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Phanteks Enthoo Pro Tower Case Review

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Full-Tower Case Final Thoughts

Phanteks has created another winning design with the release of the Enthoo Pro. Taking a $250 case and dropping the price by more than 60 percent while still keeping many of the core features and excellent quality is no small feat. The Enthoo Pro puts many more expensive full tower cases to shame with extensive water cooling options, a high quality build, and excellent internals management. Honestly, my only issues with the Enthoo Pro are the design of the front and top filters, the tendency for the finish to be marred by dust and fingerprints, and the few missing accessories that I think should have been no brainer inclusions such as an extra SSD bracket. But these are almost a negligible complaints when compared to what Phanteks got right with this case and the $99.99 price tag. Phanteks supposedly still has one more potential release in the Enthoo series, which is going to be titled the Enthoo Luxe and will have a target price between the Pro and the Primo. Honestly, if you are looking for a full tower case that doesn’t break the bank, you can’t go wrong with the Enthoo Pro.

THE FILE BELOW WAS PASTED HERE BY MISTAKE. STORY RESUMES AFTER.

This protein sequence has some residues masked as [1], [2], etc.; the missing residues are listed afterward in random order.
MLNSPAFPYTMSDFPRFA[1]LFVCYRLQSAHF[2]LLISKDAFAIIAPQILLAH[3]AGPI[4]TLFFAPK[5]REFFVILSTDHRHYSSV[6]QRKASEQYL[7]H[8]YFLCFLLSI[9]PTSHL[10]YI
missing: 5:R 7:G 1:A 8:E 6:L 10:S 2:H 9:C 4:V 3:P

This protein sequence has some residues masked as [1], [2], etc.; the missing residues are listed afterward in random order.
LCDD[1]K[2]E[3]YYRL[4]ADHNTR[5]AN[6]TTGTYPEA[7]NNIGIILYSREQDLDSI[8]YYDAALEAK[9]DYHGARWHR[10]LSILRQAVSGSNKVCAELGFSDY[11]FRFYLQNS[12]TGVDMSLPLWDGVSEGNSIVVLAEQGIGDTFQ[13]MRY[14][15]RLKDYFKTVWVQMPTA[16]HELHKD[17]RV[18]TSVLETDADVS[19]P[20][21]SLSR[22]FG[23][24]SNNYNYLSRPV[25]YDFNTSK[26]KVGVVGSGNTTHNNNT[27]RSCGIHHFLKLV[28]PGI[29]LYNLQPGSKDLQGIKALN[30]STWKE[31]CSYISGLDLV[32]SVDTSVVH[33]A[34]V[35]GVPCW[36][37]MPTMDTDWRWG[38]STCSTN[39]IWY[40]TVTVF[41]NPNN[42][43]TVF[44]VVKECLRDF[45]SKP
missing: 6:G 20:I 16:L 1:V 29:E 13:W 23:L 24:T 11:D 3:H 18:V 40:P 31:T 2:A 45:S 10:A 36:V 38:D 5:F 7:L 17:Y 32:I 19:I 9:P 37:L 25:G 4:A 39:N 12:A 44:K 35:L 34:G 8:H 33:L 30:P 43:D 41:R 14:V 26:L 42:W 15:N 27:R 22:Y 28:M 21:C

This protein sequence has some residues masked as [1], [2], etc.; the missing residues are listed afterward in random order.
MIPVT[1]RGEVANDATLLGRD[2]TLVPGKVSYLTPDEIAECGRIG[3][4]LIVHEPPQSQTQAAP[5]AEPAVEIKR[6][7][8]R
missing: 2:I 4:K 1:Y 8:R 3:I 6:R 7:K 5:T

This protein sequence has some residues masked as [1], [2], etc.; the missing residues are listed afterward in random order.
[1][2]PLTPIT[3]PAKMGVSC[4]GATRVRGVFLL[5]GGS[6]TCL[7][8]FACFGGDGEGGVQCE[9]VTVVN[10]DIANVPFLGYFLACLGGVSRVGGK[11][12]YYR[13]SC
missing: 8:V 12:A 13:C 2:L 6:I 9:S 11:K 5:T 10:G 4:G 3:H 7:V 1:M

Phanteks Enthoo Pro Conclusion

I have not had the opportunity to test the performance of this case, but I will update this section when I do. Obviously, the water cooling performance of this case cannot be ignored for the price, and air cooling is also a very attractive option. However, if you mount case fans at all possible locations you may have some conflicts with airflow so if you plan to use all the available mounts you are really limited to positive pressure only. Also, the HDD cages and the PSU shroud somewhat restrict airflow through the lower mounts.

This is a great looking case that really caught my eye the moment I took it out of the box. Its hard to tell that the brushed plastic surfaces are actually plastic and not aluminum and the dual window panels look great while showing off the interior quite nicely. You can really tell Phanteks has taken the time to make a case that can be admired for both it’s exterior and interior. The only issue I have with the appearance is how the case attracts fingerprints and dust that also show up quite noticeably, but again, that’s a pretty small complaint.

Its hard to find fault with the construction of the Enthoo Pro. Solid build, easy access to internals and I/O ports, easy to disassemble and reassemble as needed, what more could any builder ask for?  I personally wonder how well the power button will stand up to repeated use over time, as well as repeated removal of the top panel, but only the test of time can answer that.

Again, great functionality for any case, but especially for one at $100. Tool-less 5.25 and 3.5 installation is always nice, the ability to pop a case out of the box and instantly build a custom water cooling loop inside is always a nice option, and if you don’t want to go with water cooling you’ve got up to 10 mounts for fans, including the ability to mount fans on the HDD cages and create a push / pull configuration to force air through the cages into the case. As mentioned earlier, the only issues I have with the functionality are the somewhat poorly thought out top filter design as well as the lack of a second SSD bracket for the back, considering they took the time to include such a well organized and inclusive accessory kit I find it odd that Phanteks chose to leave that out.